Simply put, Corpus Linguistics is the study of language using computer programs which analyze millions of lines of texts held in a corpus (pl, corpora).
To begin with masses of samples of language are collected: from newspapers, books, transcripts of the spoken word, etc. These can then be marked up, that is, tagged to show the various parts of speech they consist of.
Life + is + a + long + song.
[noun] + [verb] + [article] + [adjective] + [noun] *
* Note that this is just one way of marking up a sentence; there are other ways to do this also.
Special software programs called concordancers can then be used to search through the corpus to find patterns. These patterns are then used to describe the language.
As a very simple example indeed, a concordancer could search through a corpus of language for the occurrence of adjectives and where they appear in relation to other parts of speech. It would soon find that they always come before a noun:
[adjective] + [noun]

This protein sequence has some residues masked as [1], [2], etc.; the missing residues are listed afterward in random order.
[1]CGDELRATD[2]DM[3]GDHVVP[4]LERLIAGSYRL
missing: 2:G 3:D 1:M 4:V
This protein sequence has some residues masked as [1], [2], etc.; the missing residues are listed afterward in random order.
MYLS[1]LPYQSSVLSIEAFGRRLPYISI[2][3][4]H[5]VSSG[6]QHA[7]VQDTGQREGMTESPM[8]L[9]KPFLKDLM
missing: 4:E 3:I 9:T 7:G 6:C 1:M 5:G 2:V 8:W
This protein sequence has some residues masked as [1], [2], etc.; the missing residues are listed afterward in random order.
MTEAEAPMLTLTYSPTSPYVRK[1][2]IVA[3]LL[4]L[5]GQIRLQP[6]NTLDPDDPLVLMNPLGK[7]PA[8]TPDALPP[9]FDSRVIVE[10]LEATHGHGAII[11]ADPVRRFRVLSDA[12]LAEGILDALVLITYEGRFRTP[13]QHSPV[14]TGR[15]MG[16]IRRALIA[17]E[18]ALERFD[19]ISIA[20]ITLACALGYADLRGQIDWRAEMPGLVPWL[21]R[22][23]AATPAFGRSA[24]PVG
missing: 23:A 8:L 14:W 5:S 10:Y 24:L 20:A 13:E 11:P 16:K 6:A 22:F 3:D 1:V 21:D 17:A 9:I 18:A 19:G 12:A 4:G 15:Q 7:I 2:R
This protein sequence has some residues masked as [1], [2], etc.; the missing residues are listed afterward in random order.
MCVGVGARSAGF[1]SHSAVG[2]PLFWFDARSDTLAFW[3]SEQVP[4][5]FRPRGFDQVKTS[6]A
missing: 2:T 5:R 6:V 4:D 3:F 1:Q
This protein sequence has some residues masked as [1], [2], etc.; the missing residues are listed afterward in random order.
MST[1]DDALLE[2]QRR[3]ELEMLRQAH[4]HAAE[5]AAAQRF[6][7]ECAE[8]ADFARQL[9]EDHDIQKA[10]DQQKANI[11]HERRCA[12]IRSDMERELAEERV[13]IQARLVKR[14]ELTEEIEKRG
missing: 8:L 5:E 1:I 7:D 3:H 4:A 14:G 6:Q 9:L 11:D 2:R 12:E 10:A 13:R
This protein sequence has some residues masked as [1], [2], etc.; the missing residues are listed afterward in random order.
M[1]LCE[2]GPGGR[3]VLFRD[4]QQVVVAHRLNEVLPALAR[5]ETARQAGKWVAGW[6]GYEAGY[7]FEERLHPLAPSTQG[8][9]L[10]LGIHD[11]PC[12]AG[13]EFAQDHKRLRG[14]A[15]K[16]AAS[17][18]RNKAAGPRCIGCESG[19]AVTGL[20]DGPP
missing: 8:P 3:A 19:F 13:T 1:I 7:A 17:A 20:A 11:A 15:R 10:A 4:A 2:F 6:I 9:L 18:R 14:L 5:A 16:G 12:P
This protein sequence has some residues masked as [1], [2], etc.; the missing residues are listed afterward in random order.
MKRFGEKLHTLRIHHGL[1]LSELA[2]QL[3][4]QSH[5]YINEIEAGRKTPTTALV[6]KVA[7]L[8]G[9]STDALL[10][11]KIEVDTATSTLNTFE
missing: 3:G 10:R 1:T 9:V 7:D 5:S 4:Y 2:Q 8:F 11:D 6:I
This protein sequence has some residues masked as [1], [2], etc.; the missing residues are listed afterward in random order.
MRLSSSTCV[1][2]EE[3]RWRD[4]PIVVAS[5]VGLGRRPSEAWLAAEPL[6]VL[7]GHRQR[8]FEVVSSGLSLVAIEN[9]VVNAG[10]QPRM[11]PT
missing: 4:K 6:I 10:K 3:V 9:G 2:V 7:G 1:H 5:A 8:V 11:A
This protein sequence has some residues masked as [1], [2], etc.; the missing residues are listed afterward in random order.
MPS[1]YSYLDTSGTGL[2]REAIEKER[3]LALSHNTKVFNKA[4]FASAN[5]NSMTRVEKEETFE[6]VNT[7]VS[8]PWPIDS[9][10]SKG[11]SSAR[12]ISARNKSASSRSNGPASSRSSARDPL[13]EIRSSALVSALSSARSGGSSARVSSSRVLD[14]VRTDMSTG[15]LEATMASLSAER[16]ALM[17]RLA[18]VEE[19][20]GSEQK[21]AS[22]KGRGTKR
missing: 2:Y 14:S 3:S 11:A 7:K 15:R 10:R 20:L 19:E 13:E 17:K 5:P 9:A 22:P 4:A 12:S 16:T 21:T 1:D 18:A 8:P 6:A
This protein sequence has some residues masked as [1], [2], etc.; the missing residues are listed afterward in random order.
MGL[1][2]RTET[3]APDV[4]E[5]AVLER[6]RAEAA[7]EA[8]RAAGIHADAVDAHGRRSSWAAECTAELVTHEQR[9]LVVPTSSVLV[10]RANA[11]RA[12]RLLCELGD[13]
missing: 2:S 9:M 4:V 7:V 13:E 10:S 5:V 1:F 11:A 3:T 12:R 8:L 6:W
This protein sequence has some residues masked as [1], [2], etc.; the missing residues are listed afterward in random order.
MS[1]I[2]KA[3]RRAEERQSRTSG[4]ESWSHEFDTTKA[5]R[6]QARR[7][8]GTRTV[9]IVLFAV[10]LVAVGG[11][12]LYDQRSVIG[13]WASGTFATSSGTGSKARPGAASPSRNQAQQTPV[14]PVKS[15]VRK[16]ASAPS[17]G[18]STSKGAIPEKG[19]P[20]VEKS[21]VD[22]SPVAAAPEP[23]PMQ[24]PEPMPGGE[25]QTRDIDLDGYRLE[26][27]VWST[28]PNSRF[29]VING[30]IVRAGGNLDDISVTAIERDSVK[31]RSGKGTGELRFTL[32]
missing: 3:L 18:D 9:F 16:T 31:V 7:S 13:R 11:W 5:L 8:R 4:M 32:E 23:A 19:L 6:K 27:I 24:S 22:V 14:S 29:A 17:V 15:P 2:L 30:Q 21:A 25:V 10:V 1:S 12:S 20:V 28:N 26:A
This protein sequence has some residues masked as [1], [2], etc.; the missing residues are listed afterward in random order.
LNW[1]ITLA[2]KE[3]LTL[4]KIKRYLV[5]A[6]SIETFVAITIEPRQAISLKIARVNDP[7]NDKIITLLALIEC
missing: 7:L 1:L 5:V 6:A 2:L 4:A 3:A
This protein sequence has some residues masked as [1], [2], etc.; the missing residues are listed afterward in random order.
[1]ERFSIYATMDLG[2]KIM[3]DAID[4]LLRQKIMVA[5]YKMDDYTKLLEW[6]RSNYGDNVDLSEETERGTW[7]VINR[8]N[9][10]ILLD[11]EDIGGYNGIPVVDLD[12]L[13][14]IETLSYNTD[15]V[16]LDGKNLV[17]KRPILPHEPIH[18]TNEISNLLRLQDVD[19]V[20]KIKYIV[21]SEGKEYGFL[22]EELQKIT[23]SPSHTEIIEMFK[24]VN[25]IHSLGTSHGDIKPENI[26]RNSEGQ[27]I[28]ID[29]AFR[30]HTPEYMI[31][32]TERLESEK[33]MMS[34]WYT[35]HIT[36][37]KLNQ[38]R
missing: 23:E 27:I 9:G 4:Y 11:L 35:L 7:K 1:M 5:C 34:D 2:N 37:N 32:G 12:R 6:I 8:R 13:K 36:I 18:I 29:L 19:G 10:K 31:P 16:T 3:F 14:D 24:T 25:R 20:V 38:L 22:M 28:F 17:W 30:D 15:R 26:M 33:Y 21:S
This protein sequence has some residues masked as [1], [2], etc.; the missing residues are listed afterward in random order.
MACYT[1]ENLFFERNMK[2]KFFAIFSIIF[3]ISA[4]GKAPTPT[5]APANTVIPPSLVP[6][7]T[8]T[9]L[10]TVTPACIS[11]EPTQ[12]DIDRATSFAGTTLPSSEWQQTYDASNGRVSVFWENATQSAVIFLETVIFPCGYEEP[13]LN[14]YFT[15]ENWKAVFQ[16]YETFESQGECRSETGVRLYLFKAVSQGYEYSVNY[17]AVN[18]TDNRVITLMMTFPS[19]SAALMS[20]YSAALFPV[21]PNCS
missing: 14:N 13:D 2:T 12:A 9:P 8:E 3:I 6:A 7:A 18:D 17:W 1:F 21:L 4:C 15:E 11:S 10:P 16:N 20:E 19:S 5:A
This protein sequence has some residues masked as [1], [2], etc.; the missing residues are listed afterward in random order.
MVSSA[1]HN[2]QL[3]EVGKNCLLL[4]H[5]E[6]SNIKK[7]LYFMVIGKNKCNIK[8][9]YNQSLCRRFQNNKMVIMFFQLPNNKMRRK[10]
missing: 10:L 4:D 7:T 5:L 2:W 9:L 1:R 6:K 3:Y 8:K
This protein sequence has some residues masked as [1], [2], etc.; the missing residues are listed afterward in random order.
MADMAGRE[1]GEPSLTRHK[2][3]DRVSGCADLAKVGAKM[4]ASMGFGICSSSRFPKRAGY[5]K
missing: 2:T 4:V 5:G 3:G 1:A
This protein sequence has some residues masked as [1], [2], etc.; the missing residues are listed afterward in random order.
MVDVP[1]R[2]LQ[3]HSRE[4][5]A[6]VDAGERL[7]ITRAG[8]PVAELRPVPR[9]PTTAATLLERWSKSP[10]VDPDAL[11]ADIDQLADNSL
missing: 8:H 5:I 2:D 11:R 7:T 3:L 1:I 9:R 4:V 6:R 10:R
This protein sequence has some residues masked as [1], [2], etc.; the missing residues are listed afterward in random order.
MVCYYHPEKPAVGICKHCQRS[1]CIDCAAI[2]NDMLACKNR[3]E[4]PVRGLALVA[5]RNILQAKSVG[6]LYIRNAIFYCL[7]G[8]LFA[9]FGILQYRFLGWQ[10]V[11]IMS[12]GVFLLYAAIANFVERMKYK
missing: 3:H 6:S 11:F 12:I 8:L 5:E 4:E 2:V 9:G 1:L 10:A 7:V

This, then, could be suggested as a rule of how language works… until an exception occurs when the rule has to be tweaked to suit the new findings.
Of course this kind of painstaking search through millions of lines of text can only be done through computer power. However, remember that corpus linguistics is not really the collection of data but the interpretation and analysis of that data and the searches made on it.
Corpus Linguistics & TEFL
Corpus Linguistics has affected TEFL in a number of ways. Most notably it has provided a set of real life rules (although rules does seem a bit strong a word for something which is often contradicted) which tell us how language works. These rules then make their way into grammar books, dictionaries, TEFL coursebooks and so on.
However, closer to home, software and corpora have become available online and now anyone with an internet connection can search through millions of lines of text and come up with their own rules. This is incredibly useful for students of English who can work out by themselves how language works (and needless to say, if someone finds an answer by themself rather than being told it then the answer is much more firmly embedded and useful to them).
Corpus (pl Corpora) and Language Learning – about the corpora being used in corpus linguistics
CALL – Computer Assisted Language Learning – a general look at using computers to teach English
Concordancers – the software used to search the corpora
n-grams and TEFL – looking at corpora